Definitions

from The American Heritage® Dictionary of the English Language, 4th Edition

  • transitive v. To rob of goods by force, especially in time of war; plunder.
  • transitive v. To take as spoils.
  • intransitive v. To take spoils by force.
  • n. The act of pillaging.
  • n. Something pillaged; spoils.

from Wiktionary, Creative Commons Attribution/Share-Alike License

  • v. To loot or plunder by force, especially in time of war.
  • n. The spoils of war.
  • n. The act of pillaging.

from the GNU version of the Collaborative International Dictionary of English

  • n. The act of pillaging; robbery.
  • n. That which is taken from another or others by open force, particularly and chiefly from enemies in war; plunder; spoil; booty.
  • intransitive v. To strip of money or goods by open violence; to plunder; to spoil; to lay waste.
  • intransitive v. To take spoil; to plunder; to ravage.

from The Century Dictionary and Cyclopedia

  • n. The act of plundering.
  • n. Plunder; spoil; that which is taken from another by open force, particularly and chiefly from enemies in war.
  • n. Synonyms Pillage, Plunder, Booty, Spoil, Prey. These words denote that which is violently got or carried off; all except prey suggest a considerable amount seized. Pillage also denotes the act; the others only the thing or things taken. Pillage and spoil especially suggest the great loss to the owners, completely stripping or despoiling them of their property; plunder suggests the quantity and value of that which is taken: as, loaded with plunder; booty is primarily the spoils of war, but also of a raid or combined action, as of pirates, brigands, or burglars; spoil is the only one of these words that is used in the plural, except, rarely, prey. Prey now seems figurative or archaic when not applied to the objects of pursuit by animals: as, the mouse falls a ready prey to both beasts and birds; hence, when applied to that which is pursued or taken by man, it expresses condemnation of the act.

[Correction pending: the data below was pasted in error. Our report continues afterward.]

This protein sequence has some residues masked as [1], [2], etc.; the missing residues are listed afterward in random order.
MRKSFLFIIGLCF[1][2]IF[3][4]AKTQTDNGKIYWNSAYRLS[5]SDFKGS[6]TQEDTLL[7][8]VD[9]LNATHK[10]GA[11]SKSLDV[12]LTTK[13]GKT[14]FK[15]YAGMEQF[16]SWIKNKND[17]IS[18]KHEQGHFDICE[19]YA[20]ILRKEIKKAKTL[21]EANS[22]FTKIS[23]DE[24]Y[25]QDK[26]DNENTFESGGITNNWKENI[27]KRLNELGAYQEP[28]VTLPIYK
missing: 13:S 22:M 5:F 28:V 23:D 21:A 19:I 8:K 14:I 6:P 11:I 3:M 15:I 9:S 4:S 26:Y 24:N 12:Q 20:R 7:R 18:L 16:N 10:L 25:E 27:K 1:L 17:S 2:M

• To strip of money or goods by open violence; plunder; despoil.

from WordNet 3.0 Copyright 2006 by Princeton University. All rights reserved.

  • n. goods or money obtained illegally
  • n. the act of stealing valuable things from a place
  • v. steal goods; take as spoils

Etymologies

From Middle English, booty, from Old French, from piller, to plunder, from peille, rag (probably from Latin pilleus, pīleus, felt cap) or from Vulgar Latin *pīliāre.
(American Heritage® Dictionary of the English Language, Fourth Edition)
From Old French pillage, from piller ("plunder"), from an unattested meaning of Late Latin piliō, probably a figurative use of Latin pilō, from pilus ("hair"). (Wiktionary)

Examples

  • Prepare to lower the foc'sle and main pillage and plunder and put big hickeys on all the fair damsels!

    Arrrr Ye Slimey Bilge Rats, 'Tis Talk Like A Pirate Day!

  • Not the slightest trace is left of these nations which, born in pillage, died in blood.

    Élie Ducommun - Nobel Lecture

  • They knew that they were breaking the law by carrying on a game of what is called pillage or brigandage at sea; but then they thought the law was all wrong, and that it was unlawful to enforce such restrictions, or put any penalty on freedom of action.

    The Shellback's Progress In the Nineteenth Century